BANK LENDING slipped for an eighth consecutive month in July, although at a softer pace as borrowings for production activities increased amid looser quarantine restrictions.
Outstanding loans issued by big banks dipped 0.7% year on year to P9.137 trillion in July, based on preliminary data from the Bangko Sentral ng Pilipinas (BSP) released Tuesday evening.
The decline in July is softer than the 2% contraction in June, and matched the drop seen in December 2020. To recall, December saw bank lending fall for the first time since September 2006.
Inclusive of reverse repurchase agreements, outstanding loans disbursed by big banks slid by 0.5%.
Bank lending rose by 0.5% on a seasonally adjusted basis month on month, as July saw a further relaxation of restrictions in the capital region.
“Looking ahead, the BSP will continue to prioritize monetary policy support in order to ensure the continued momentum of economic recovery,” the central bank said in a statement.
“At the same time, the National Government’s targeted fiscal initiatives and health interventions will be crucial in boosting domestic demand and strengthening the recovery.”
The softer decline in bank lending reflects the lag in the effect of monetary policy, ING Bank N.V. Manila Senior Economist Nicholas Antonio T. Mapa said.
Policy rates are currently at a record low after the Monetary Board cut policy rates by a total of 200 basis points in 2020.
“BSP’s last follow-through rate cut in November appears to be finally helping lift lending somewhat with August bank lending expected to post a modest gain on a year-on-year basis,” Mr. Mapa said in an e-mail.
In July, lending for production activities rose 0.8%, a turnaround from the 0.6% contraction in June. The BSP attributed this to the higher borrowings for real estate activities (5.9%); information and communication (14%); electricity, gas steam and air-conditioning supply (2.1%); and transportation and storage (7%).
On the other hand, bank loans for other commercial activities dropped, including those for wholesale and retail trade and repair of motor vehicles and motorcycles (-4.5 %) and manufacturing (-2.6%).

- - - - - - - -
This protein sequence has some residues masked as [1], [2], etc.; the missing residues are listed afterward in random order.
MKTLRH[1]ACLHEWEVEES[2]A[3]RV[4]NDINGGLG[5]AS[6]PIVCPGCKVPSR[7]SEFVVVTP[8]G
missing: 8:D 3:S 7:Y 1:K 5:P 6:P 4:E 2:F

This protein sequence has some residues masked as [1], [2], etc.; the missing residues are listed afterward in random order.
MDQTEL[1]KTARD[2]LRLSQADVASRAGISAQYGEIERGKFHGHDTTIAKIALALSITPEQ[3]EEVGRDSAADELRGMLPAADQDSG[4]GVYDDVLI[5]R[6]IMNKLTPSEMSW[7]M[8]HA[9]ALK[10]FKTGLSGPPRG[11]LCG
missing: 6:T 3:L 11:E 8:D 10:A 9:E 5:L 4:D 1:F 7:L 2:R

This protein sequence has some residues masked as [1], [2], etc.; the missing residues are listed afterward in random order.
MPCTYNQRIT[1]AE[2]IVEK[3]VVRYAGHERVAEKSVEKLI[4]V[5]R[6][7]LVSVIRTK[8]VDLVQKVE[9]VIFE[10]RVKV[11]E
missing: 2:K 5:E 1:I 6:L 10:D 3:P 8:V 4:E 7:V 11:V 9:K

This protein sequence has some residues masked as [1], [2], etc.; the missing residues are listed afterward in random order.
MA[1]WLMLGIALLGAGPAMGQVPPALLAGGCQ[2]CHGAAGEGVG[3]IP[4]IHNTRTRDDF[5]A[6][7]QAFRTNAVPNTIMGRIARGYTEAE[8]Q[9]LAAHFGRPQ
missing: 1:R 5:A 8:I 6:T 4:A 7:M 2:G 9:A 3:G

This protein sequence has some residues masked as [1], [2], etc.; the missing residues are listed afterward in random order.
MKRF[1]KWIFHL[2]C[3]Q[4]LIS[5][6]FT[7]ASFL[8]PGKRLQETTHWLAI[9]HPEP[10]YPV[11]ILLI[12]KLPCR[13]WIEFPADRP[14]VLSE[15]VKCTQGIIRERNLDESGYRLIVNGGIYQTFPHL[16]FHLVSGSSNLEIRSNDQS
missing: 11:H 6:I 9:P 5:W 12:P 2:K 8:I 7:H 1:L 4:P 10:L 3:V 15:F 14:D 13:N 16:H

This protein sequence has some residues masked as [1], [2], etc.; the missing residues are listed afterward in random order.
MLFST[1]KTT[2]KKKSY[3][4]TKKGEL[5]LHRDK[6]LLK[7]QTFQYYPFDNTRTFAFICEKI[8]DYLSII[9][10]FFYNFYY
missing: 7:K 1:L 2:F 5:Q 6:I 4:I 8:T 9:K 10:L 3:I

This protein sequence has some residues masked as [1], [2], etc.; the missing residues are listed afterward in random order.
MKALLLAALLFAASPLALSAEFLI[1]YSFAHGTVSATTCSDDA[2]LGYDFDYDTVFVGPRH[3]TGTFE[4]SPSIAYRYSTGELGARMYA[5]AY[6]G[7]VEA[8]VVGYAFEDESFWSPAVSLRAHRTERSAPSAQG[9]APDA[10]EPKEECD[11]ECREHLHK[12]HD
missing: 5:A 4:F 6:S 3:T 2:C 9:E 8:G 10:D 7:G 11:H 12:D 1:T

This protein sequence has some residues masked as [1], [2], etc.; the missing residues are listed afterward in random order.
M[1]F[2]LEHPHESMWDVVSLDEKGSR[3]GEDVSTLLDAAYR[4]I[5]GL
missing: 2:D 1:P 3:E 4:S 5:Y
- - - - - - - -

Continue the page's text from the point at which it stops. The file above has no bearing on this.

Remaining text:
Retail loans contracted by 8.2% in July, although softer than the 8.7% fall in June. Consumer loan segments continued to decline, led by motor vehicle loans (-15.4%), salary-based loans (-5.8%), and credit cards (-1.6%).
Even after a two-week strict lockdown was implemented in August, analysts are hopeful that credit growth will pick up in the coming months.
“I am expecting that the enhanced community quarantine (ECQ) of 2020 is not the same with the ECQ of 2021, and that the latter a lighter version of the other, in terms of the magnitude of restrictions. With this, I am hoping for a softer negative impact than that of 2020,” UnionBank of the Philippines, Inc. Chief Economist Ruben Carlo O. Asuncion said in an e-mail.
Banks’ risk appetite could improve once economic activities pick up in the next few months depending on the country’s pandemic management, Mr. Mapa said.
“We’ve noted the likely normalization of business activity if the country is better able to contain the virus and authorities must do all they can on the public health front to ensure an eventual smooth transition back to business operations,” he added.
M3 GROWTH SLOWS
The eighth straight month of lending decline coincided with continued growth in money supply, although slower than what was seen in June.
M3 — which is considered as the broadest measure of liquidity in an economy — rose by 5.9% in July, slower than the 6.5% growth in June, based on preliminary BSP data also released on Tuesday evening.
It rose by 0.1% month on month.
The slower M3 growth was likely due to base effect given the aggressive liquidity infusion measures done last year at the onset of the pandemic, Rizal Commercial Banking Corp. Chief Economist Michael L. Ricafort said.
Domestic claims increased 4.5%, easing from the 5.3% expansion in June. The BSP attributed this to the increase in net claims on the central government as well as the slight improvement in bank lending to the private sector.
“Going forward, the BSP will ensure that domestic liquidity remains adequate to support domestic economic activity, in line with the BSP’s price and financial stability objectives,” the central bank said.
The central bank has provided liquidity to the financial system through various easing measures. It has released some P2.2 trillion into the financial system, which is equivalent to about 12.1% of gross domestic product.
Despite this liquidity boost, banks remained risk-averse amid increased uncertainty as the pandemic continued.
In August, BSP Governor Benjamin E. Diokno said the central bank is not keen on raising rates or cutting banks’ reserve requirement ratio (RRR) while the country is still at the early stages of recovery.
He said there is still a lot of liquidity in the system, adding they might consider the need for further reduction in the RRR when there is strong loan demand.
The BSP kept the key policy rate unchanged at 2% in its Aug. 12 meeting. The Monetary Board will have its next policy-setting meeting on Sept. 23. — Luz Wendy T. Noble